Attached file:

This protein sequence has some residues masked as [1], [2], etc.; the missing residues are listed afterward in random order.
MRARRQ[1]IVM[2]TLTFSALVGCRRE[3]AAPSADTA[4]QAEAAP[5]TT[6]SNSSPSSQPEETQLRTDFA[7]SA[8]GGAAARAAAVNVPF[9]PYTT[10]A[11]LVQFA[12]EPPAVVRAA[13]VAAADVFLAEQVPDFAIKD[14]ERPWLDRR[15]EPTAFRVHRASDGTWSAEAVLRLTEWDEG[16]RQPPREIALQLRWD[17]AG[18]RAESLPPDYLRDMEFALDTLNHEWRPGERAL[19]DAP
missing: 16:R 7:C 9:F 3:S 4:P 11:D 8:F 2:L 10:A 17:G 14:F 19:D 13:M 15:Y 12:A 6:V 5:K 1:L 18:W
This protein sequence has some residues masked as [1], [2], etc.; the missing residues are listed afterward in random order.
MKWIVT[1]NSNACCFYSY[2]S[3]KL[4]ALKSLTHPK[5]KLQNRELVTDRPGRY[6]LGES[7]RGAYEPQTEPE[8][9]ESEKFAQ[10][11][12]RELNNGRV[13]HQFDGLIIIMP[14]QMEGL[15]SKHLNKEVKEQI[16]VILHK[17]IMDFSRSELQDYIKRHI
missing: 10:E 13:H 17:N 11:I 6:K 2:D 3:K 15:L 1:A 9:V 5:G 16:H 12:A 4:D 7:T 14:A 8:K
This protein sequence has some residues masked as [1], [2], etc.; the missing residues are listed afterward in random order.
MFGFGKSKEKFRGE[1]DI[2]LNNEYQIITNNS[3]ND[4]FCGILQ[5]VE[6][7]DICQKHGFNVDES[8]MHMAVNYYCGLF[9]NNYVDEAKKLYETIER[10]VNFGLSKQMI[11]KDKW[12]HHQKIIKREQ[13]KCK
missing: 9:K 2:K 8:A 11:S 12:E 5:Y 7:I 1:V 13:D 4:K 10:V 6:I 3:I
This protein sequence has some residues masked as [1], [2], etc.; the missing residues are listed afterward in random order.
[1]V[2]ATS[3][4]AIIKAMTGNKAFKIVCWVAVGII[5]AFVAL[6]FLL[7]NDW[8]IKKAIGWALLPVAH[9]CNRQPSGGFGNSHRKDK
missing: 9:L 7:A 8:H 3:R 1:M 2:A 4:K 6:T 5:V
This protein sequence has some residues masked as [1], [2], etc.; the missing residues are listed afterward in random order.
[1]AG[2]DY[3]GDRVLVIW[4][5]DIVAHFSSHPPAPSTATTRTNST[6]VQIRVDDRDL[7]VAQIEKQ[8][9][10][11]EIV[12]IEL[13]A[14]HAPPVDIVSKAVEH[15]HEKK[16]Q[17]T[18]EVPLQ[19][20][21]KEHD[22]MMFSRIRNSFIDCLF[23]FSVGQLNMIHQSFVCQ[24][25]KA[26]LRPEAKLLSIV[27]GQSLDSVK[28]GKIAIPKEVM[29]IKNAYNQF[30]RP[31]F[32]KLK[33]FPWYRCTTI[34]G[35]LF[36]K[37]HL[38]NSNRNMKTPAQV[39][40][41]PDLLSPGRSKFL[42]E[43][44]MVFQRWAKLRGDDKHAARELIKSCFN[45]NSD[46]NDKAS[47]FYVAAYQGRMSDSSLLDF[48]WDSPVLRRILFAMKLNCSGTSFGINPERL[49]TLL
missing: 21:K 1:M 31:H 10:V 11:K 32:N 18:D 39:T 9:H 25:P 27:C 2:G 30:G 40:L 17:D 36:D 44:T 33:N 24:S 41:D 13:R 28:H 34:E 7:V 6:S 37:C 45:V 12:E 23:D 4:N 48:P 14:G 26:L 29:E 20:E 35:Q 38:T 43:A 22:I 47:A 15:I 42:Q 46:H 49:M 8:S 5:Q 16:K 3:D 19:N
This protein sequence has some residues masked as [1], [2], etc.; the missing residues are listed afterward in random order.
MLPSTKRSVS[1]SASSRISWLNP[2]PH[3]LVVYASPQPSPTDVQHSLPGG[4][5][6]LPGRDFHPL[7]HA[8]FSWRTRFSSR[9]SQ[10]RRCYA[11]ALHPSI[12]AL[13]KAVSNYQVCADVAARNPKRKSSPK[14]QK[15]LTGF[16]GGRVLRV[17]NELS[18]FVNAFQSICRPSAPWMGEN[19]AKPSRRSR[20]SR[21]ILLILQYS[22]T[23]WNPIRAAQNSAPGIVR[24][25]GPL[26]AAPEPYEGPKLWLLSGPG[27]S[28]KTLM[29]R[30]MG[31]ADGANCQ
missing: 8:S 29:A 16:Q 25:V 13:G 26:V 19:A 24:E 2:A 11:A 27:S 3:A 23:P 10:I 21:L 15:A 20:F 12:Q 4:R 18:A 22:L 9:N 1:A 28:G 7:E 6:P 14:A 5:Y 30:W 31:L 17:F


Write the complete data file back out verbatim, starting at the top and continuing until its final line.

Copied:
This protein sequence has some residues masked as [1], [2], etc.; the missing residues are listed afterward in random order.
MRARRQ[1]IVM[2]TLTFSALVGCRRE[3]AAPSADTA[4]QAEAAP[5]TT[6]SNSSPSSQPEETQLRTDFA[7]SA[8]GGAAARAAAVNVPF[9]PYTT[10]A[11]LVQFA[12]EPPAVVRAA[13]VAAADVFLAEQVPDFAIKD[14]ERPWLDRR[15]EPTAFRVHRASDGTWSAEAVLRLTEWDEG[16]RQPPREIALQLRWD[17]AG[18]RAESLPPDYLRDMEFALDTLNHEWRPGERAL[19]DAP
missing: 16:R 7:C 9:F 3:S 4:P 11:D 8:F 2:L 10:A 17:G 14:F 19:D 13:M 15:Y 12:A 6:V 5:K 1:L 18:W
This protein sequence has some residues masked as [1], [2], etc.; the missing residues are listed afterward in random order.
MKWIVT[1]NSNACCFYSY[2]S[3]KL[4]ALKSLTHPK[5]KLQNRELVTDRPGRY[6]LGES[7]RGAYEPQTEPE[8][9]ESEKFAQ[10][11][12]RELNNGRV[13]HQFDGLIIIMP[14]QMEGL[15]SKHLNKEVKEQI[16]VILHK[17]IMDFSRSELQDYIKRHI
missing: 10:E 13:H 17:N 11:I 6:K 2:D 3:K 15:L 1:A 9:V 5:G 16:H 12:A 4:D 7:T 14:A 8:K
This protein sequence has some residues masked as [1], [2], etc.; the missing residues are listed afterward in random order.
MFGFGKSKEKFRGE[1]DI[2]LNNEYQIITNNS[3]ND[4]FCGILQ[5]VE[6][7]DICQKHGFNVDES[8]MHMAVNYYCGLF[9]NNYVDEAKKLYETIER[10]VNFGLSKQMI[11]KDKW[12]HHQKIIKREQ[13]KCK
missing: 9:K 2:K 8:A 11:S 12:E 5:Y 7:I 1:V 13:D 4:K 10:V 6:I 3:I
This protein sequence has some residues masked as [1], [2], etc.; the missing residues are listed afterward in random order.
[1]V[2]ATS[3][4]AIIKAMTGNKAFKIVCWVAVGII[5]AFVAL[6]FLL[7]NDW[8]IKKAIGWALLPVAH[9]CNRQPSGGFGNSHRKDK
missing: 9:L 7:A 8:H 3:R 1:M 2:A 4:K 6:T 5:V
This protein sequence has some residues masked as [1], [2], etc.; the missing residues are listed afterward in random order.
[1]AG[2]DY[3]GDRVLVIW[4][5]DIVAHFSSHPPAPSTATTRTNST[6]VQIRVDDRDL[7]VAQIEKQ[8][9][10][11]EIV[12]IEL[13]A[14]HAPPVDIVSKAVEH[15]HEKK[16]Q[17]T[18]EVPLQ[19][20][21]KEHD[22]MMFSRIRNSFIDCLF[23]FSVGQLNMIHQSFVCQ[24][25]KA[26]LRPEAKLLSIV[27]GQSLDSVK[28]GKIAIPKEVM[29]IKNAYNQF[30]RP[31]F[32]KLK[33]FPWYRCTTI[34]G[35]LF[36]K[37]HL[38]NSNRNMKTPAQV[39][40][41]PDLLSPGRSKFL[42]E[43][44]MVFQRWAKLRGDDKHAARELIKSCFN[45]NSD[46]NDKAS[47]FYVAAYQGRMSDSSLLDF[48]WDSPVLRRILFAMKLNCSGTSFGINPERL[49]TLL
missing: 21:K 1:M 31:H 10:V 11:K 32:N 18:D 39:T 9:H 25:P 27:C 2:G 30:G 40:L 17:D 36:D 44:T 33:N 24:S 41:D 13:R 28:H 34:E 7:V 6:S 37:C 45:V 12:E 23:D 4:N 48:P 14:G 26:L 29:E 20:E 35:Q 38:T 43:A 22:I 47:A 15:I 42:Q 46:H 49:M 8:S 5:Q 16:K 3:D 19:N
This protein sequence has some residues masked as [1], [2], etc.; the missing residues are listed afterward in random order.
MLPSTKRSVS[1]SASSRISWLNP[2]PH[3]LVVYASPQPSPTDVQHSLPGG[4][5][6]LPGRDFHPL[7]HA[8]FSWRTRFSSR[9]SQ[10]RRCYA[11]ALHPSI[12]AL[13]KAVSNYQVCADVAARNPKRKSSPK[14]QK[15]LTGF[16]GGRVLRV[17]NELS[18]FVNAFQSICRPSAPWMGEN[19]AKPSRRSR[20]SR[21]ILLILQYS[22]T[23]WNPIRAAQNSAPGIVR[24][25]GPL[26]AAPEPYEGPKLWLLSGPG[27]S[28]KTLM[29]R[30]MG[31]ADGANCQ
missing: 8:S 29:A 16:Q 25:V 13:G 26:V 19:A 24:E 2:A 11:A 27:S 3:A 23:P 10:I 21:L 15:A 20:F 12:Q 4:R 18:A 22:L 9:N 1:A 28:G 7:E 6:P 14:A 5:Y 30:W 31:L 17:F